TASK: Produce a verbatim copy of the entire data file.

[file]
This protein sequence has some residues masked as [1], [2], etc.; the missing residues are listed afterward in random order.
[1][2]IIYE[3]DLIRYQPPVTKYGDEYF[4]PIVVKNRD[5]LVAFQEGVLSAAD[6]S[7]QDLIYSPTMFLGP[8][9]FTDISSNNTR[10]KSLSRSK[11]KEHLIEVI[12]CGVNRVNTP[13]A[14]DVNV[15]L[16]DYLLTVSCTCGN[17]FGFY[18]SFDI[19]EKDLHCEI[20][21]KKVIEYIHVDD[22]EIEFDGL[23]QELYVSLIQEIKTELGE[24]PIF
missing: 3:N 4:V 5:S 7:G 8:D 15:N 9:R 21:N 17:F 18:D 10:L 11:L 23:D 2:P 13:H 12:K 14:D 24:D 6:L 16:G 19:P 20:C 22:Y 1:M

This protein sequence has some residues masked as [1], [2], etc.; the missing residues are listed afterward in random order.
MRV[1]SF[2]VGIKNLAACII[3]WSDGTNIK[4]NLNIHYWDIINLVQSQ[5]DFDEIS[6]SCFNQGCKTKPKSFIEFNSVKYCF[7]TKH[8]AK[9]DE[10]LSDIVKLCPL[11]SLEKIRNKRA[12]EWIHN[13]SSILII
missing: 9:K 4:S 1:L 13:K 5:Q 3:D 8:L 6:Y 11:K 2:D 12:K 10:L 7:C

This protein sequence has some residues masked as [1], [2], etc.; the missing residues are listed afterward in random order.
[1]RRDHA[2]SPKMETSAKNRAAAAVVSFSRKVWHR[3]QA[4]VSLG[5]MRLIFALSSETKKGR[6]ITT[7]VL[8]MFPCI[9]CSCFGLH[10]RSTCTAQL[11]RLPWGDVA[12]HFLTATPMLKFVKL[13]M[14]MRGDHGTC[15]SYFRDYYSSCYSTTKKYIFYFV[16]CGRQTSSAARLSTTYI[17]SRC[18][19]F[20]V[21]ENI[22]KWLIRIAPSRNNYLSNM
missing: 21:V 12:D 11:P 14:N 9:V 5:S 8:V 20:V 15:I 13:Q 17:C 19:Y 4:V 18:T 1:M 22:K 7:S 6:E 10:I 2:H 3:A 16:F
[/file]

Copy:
This protein sequence has some residues masked as [1], [2], etc.; the missing residues are listed afterward in random order.
[1][2]IIYE[3]DLIRYQPPVTKYGDEYF[4]PIVVKNRD[5]LVAFQEGVLSAAD[6]S[7]QDLIYSPTMFLGP[8][9]FTDISSNNTR[10]KSLSRSK[11]KEHLIEVI[12]CGVNRVNTP[13]A[14]DVNV[15]L[16]DYLLTVSCTCGN[17]FGFY[18]SFDI[19]EKDLHCEI[20][21]KKVIEYIHVDD[22]EIEFDGL[23]QELYVSLIQEIKTELGE[24]PIF
missing: 3:N 4:V 5:S 7:G 8:D 15:N 9:R 21:N 17:F 18:D 10:L 11:L 23:D 2:P 13:H 12:K 14:D 24:D 6:L 16:G 19:P 20:C 22:Y 1:M

This protein sequence has some residues masked as [1], [2], etc.; the missing residues are listed afterward in random order.
MRV[1]SF[2]VGIKNLAACII[3]WSDGTNIK[4]NLNIHYWDIINLVQSQ[5]DFDEIS[6]SCFNQGCKTKPKSFIEFNSVKYCF[7]TKH[8]AK[9]DE[10]LSDIVKLCPL[11]SLEKIRNKRA[12]EWIHN[13]SSILII
missing: 9:K 4:S 1:L 13:K 5:Q 3:D 8:L 6:Y 11:K 2:D 12:K 10:L 7:C

This protein sequence has some residues masked as [1], [2], etc.; the missing residues are listed afterward in random order.
[1]RRDHA[2]SPKMETSAKNRAAAAVVSFSRKVWHR[3]QA[4]VSLG[5]MRLIFALSSETKKGR[6]ITT[7]VL[8]MFPCI[9]CSCFGLH[10]RSTCTAQL[11]RLPWGDVA[12]HFLTATPMLKFVKL[13]M[14]MRGDHGTC[15]SYFRDYYSSCYSTTKKYIFYFV[16]CGRQTSSAARLSTTYI[17]SRC[18][19]F[20]V[21]ENI[22]KWLIRIAPSRNNYLSNM
missing: 21:V 12:D 11:P 14:N 9:V 5:S 8:V 20:V 15:I 13:Q 17:C 19:Y 4:V 18:T 1:M 22:K 7:S 6:E 10:I 2:H 3:A 16:F